Eating breakfast has also been found to have positive effects on school performance. When funded School Breakfast Programs (SBP) have been evaluated to see their effects, the evidence has shown beneficial effects on scholastic performance particularly in mathematics and arithmetic. Children’s participation in School Breakfast Programmes is also linked to a decrease in absence from school.
In line with this, The School Food Trust reported an increase in Key stage 2 average point scores in primary schools that provided with a free school breakfast. Similarly, better reasoning scores in the SAT tests have been found in those who habitually consumed an adequate breakfast.
 
 
Are there any myths about breakfast that we should bust?
There certainly are. Many people believe that skipping breakfast will help them lose weight by cutting calories. In fact, the complete opposite is found in many scientific studies. There is substantial evidence that those who consume breakfast have a lower BMI. This association has been found in both adults and children.
Moreover, breakfast can aid in appetite regulation as studies report that those who eat breakfast are more likely to consume less calories at lunch. Therefore those who skip breakfast may over compensate for the calories skipped at breakfast.
So skipping breakfast is not an effective way of losing weight or skipping calories as you will normally eat more to make up for it and it may also slow your metabolism because you are extending the overnight fasting period.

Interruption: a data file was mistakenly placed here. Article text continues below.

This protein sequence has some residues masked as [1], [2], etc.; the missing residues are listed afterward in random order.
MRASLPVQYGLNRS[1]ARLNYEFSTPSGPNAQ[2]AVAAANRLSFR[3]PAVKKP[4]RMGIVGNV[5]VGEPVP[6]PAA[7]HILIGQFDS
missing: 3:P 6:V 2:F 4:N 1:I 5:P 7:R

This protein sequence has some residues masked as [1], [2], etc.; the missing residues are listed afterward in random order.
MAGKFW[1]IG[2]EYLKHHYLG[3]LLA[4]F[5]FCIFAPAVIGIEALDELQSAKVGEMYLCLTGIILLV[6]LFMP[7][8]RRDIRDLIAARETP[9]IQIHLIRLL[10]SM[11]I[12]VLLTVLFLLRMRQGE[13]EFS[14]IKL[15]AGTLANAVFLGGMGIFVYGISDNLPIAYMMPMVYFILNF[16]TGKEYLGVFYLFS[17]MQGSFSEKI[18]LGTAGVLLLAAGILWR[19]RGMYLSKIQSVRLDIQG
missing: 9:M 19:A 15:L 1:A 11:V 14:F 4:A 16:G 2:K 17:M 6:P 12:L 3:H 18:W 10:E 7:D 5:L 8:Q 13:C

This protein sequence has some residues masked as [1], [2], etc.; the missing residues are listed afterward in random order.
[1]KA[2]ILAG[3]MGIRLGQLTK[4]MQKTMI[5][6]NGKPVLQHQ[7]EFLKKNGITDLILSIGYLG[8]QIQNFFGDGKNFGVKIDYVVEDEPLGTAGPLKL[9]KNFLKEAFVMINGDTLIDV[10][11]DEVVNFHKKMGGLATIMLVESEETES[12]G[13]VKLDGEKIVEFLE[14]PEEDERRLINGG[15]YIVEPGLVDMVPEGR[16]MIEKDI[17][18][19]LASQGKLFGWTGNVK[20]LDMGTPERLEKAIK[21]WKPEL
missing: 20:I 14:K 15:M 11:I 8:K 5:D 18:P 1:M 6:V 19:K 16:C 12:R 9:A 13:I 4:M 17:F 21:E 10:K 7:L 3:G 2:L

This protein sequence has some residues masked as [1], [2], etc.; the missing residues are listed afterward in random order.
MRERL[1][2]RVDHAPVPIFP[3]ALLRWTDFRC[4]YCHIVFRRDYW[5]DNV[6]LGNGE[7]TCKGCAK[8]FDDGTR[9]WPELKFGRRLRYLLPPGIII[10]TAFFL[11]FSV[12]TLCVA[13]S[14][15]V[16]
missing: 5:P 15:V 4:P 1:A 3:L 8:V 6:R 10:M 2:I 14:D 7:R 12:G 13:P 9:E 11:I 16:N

Trying to lose weight? Make sure you always have breakfast!
 

What should moms and dads be trying to feed their children at breakfast, especially on a school day?
I think what’s most important is balance. There is no one particular food for breakfast. Like any other meal, a balanced breakfast should include foods from each of the food groups.
I would aim to keep breakfast varied, balanced and substantial. Breakfast should provide about 20%-25% of your daily calorie needs. Breakfast based on the main food groups will give you an excellent start to the day. It’s also a good time to get at least two servings of fruit. For instance, one small glass of fruit juice, one tbsp of raisins, an apple, 7 strawberries or a sliced banana sprinkled over your cereal. Or have a breakfast smoothie, these normally contain around two of your five a day. If you can tick off two servings at breakfast, reaching your ‘5 a Day’ should be easy.